'Haze smell' reported in parts of Singapore

Channel NewsAsia 26 Aug 16;

SINGAPORE: A burning smell was detected in parts of Singapore on Friday morning (Aug 26). Several people took to social media and called in to Channel NewsAsia to say that they could smell the haze from different parts of the country.

According to the National Environment Agency (NEA), the 24-hour Pollutant Standards Index (PSI) reading at 9am was 46-58 in the Good to Moderate range.

This was a jump from the 40-54 reading at 8am, which was also in the Good to Moderate range.

The corresponding 3-hour PSI at 9am was 90, up from 68 at 8am.

The 1-hr PM2.5 has been increasing during the morning. In the northern sector it rose from 20ug/m3 at 7am to 100ug/m3 at 9am.

Channel NewsAsia has reached out to NEA for comment.

Back in March this year, when a burning smell was detected in some parts of Singapore, the NEA said it could have been caused by some local vegetation fires.

It added that fires and some wind convergence over Singapore could have also contributed to the deterioration in the air quality in some parts of the island.

- CNA/mn

Reports of burning smell in air as PSI readings creep up
Today Online 26 Aug 16;

SINGAPORE — Many Singaporeans fear the haze may be back after waking up to the smell of smoke in the air on Friday morning (Aug 26).

Although the three-hourly Pollutant Standards Index (PSI) readings were below 100, or the unhealthy level, #sghaze was the trending topic on Twitter. One user, Amita Natverlal, wrote: “you know the haze is back when you wake up and a burnt smell hits your nose.”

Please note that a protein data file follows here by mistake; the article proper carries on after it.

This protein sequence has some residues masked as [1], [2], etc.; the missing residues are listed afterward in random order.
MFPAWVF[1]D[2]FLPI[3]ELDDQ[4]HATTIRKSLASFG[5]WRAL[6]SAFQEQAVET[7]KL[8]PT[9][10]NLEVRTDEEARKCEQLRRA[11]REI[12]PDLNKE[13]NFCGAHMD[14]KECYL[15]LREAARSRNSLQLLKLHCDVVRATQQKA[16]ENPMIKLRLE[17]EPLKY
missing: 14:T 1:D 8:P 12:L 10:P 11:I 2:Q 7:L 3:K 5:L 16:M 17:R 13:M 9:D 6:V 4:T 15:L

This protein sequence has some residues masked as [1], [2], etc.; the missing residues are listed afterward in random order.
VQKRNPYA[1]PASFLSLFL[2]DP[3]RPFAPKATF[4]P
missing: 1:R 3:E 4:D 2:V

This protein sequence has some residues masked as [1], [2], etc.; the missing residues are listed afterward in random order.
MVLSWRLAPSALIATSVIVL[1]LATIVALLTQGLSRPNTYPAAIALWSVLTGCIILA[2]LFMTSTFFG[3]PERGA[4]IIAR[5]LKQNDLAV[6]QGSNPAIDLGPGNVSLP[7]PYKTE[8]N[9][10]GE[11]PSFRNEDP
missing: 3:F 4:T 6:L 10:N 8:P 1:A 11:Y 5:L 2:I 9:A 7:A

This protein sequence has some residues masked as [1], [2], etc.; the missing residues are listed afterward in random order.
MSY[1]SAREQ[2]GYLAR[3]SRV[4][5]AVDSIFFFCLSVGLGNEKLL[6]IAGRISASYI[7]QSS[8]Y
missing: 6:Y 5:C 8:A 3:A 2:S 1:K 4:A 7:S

The overall 24-hour PSI reading went up from 40 to 54 at 8am, to 46 to 58 at 9am. But the hourly PM2.5 reading for finer particles went from 54 at 8am to 100 at 9am in the North.


Haze to linger for rest of Friday
Today Online 26 Aug 16;

SINGAPORE — Hazy conditions are expected to persist in Singapore for the rest of Friday (Aug 26), likely blown in by westerly winds over Singapore, said the National Environment Agency (NEA) in a press advisory issued around noon.

The NEA has forecast that the overall 24-hour Pollutant Standards Index (PSI) reading over the next 12 hours is likely to remain in the high end of the “moderate” range.

The hourly PM2.5 reading for finer pollutants is also expected to remain in the “elevated” and “high” ranges over the next six to 12 hours.

NEA’s health advisory said that “everyone can continue with normal activities”. However, the elderly and children, or those who are feeling unwell or suffering from chronic conditions, should seek medical attention.

Singapore woke up to the smell of smoke burning in the air on Friday morning, and it quickly became one of the top trending topic on Twitter and Google searches.

NEA added in its advisory that three hotspots were detected in central Sumatra on Thursday, with the low hotspot count due to cloudy conditions. Localised smoke plumes were visible from the hotspots. The latest satellite image on Friday morning showed some hotspots still observed in central Sumatra.

Besides the haze persisting, NEA also forecast cloudy conditions over most of Singapore.

The hourly PM2.5 reading was highest in the west at noon, with a reading of 216. The reading for the rest of the regions ranged between 137 and 176.